This medication is an angiotensin-converting enzyme (ACE) inhibitor, prescribed for high blood pressure and heart failure either alone or with other medications. It works by relaxing blood vessels.
Quinapril lowers blood pressure by lowering a strong chemical in the body. It helps the heart work better. It helps kidney function in patients with high blood sugar (diabetes). It helps blood flow.
It comes as a tablet to take by mouth, on an empty stomach at least 1 hour before or 2 hours after food. Adult- PO- Hypertension: The recommended initial dose is 10 or 20 mg once daily. It may be adjusted if needed. Congestive Heart Failure: Initial dose: 5 mg orally twice a day. Maintenance: 10-20 mg orally twice a day.
Dizziness, coughing, fatigue, nausea , vomiting, chest pain, low blood pressure, difficulty in breathing, diarrhea, headache, muscle pain, rash and back pain.
Take a missed dose as soon as you think about it. If it is close to the time for your next dose, skip the missed dose and go back to your normal time. Do not take 2 doses at the same time or extra doses. Do not change the dose or stop this drug. Talk with the doctor.
If you have an allergy to quinapril or any other part of this drug. Tell your doctor if you are allergic to any drugs. Make sure to tell about the allergy and what signs you had. This includes telling about rash; hives; itching; shortness of breath; wheezing; cough; swelling of face, lips, tongue, or throat; or any other signs. If you have high blood sugar (diabetes) and are taking aliskiren. If you are pregnant or may be pregnant.
If you think there was an overdose, call your local poison control center or ER right away. Signs of a very bad reaction to the drug. These include wheezing; chest tightness; fever; itching; bad cough; blue or gray skin color; seizures; or swelling of face, lips, tongue, or throat. Signs of infection. These include a fever of 100.5°F (38°C) or higher, chills, very bad sore throat, ear or sinus pain, cough, more sputum or change in color of sputum, pain with passing urine, mouth sores, wound that will not heal, or anal itching or pain. Very bad dizziness or passing out. Trouble breathing. Too much sweat, fluid loss, throwing up, or loose stools. May lead to low blood pressure. A big weight gain. Swelling in your legs or belly. Cough that does not go away. Dark urine or yellow skin or eyes. Any rash. Side effect or health problem is not better or you are feeling worse.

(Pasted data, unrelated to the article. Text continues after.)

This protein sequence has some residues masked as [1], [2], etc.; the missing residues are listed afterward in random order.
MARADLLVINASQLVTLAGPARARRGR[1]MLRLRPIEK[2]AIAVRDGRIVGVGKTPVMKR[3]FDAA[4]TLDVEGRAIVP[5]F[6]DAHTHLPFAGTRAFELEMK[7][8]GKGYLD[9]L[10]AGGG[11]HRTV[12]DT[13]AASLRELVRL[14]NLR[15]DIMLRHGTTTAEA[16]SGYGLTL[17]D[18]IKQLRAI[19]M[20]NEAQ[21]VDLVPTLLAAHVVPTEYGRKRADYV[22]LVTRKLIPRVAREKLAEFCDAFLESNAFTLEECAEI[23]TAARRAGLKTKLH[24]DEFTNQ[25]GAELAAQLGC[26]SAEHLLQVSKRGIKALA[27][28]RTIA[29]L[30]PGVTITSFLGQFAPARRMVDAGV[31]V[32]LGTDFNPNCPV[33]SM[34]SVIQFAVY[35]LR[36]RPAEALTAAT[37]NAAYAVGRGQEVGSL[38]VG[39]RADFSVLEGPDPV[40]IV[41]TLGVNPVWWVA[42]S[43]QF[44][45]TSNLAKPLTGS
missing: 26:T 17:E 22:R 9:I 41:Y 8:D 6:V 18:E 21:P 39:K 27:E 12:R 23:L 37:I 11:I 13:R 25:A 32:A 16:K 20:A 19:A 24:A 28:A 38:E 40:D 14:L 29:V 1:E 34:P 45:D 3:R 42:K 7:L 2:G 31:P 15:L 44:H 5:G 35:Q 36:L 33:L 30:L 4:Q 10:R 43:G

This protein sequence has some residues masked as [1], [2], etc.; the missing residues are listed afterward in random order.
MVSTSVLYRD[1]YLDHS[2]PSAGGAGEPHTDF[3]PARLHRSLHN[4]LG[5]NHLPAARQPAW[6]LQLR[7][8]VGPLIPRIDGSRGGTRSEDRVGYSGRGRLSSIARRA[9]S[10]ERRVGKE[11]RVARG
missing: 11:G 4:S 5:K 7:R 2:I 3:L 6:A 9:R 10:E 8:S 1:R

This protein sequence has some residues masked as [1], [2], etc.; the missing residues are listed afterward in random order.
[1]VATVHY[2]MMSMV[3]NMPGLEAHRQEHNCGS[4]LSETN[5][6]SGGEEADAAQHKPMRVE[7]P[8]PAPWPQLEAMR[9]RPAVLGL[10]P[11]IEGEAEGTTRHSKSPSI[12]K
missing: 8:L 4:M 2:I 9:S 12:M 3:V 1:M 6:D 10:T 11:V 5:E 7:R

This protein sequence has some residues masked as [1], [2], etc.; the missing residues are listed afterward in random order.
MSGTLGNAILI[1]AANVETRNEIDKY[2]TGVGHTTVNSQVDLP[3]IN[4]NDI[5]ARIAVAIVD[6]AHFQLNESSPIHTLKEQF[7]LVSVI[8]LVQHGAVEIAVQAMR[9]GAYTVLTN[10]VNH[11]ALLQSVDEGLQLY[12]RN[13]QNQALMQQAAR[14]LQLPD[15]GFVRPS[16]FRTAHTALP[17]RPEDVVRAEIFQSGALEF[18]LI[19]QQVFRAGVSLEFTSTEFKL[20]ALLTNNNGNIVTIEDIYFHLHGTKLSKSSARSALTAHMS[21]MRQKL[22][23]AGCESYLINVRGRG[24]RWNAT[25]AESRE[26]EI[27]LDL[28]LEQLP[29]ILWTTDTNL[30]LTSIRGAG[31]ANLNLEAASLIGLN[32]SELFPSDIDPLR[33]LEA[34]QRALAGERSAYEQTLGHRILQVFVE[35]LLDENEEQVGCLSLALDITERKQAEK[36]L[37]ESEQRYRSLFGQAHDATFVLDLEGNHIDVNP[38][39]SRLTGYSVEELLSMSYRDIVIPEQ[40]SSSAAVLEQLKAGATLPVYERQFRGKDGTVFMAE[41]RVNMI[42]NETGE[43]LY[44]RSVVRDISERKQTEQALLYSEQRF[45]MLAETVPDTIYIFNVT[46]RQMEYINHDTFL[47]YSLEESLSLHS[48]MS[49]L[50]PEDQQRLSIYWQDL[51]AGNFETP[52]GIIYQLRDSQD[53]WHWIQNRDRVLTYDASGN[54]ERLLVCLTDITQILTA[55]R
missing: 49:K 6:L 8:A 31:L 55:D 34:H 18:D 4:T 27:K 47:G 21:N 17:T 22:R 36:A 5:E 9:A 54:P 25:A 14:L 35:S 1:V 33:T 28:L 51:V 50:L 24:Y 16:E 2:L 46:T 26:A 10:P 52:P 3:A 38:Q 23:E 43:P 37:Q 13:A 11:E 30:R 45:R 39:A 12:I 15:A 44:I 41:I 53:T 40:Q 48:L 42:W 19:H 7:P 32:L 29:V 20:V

Inform your doctor if you are taking any of these medicines: - a mood medicine called lithium. - other medicines for blood pressure or heart conditions. - a type of painkiller known as NSAIDs, for example, diclofenac, mefenamic acid, ibuprofen. - diabetes medicine. - potassium supplements (either as a medicine or as a salt substitute). - antibiotics like tetracycline. - Always inform your doctor and pharmacist if you are taking any other medicines, including herbal tonics, supplements and medicines that you buy without a prescription.
Cut down on your salt intake, this may help lower your blood pressure and improve your overall health. Speak to your doctor or dietitian about ways to cut down on your salt intake. - Avoid drinking too much alcohol. Speak to your doctor if you have a drinking problem.
Store in a cool, dry place away from the reach of children. - Medicines must not be used past the expiry date.
Category D : There is positive evidence of human fetal risk based on adverse reaction data from investigational or marketing experience or studies in humans, but potential benefits may warrant use of the drug in pregnant women despite potential risks.
ACE InhibitorsDirect Renin Inhibitors
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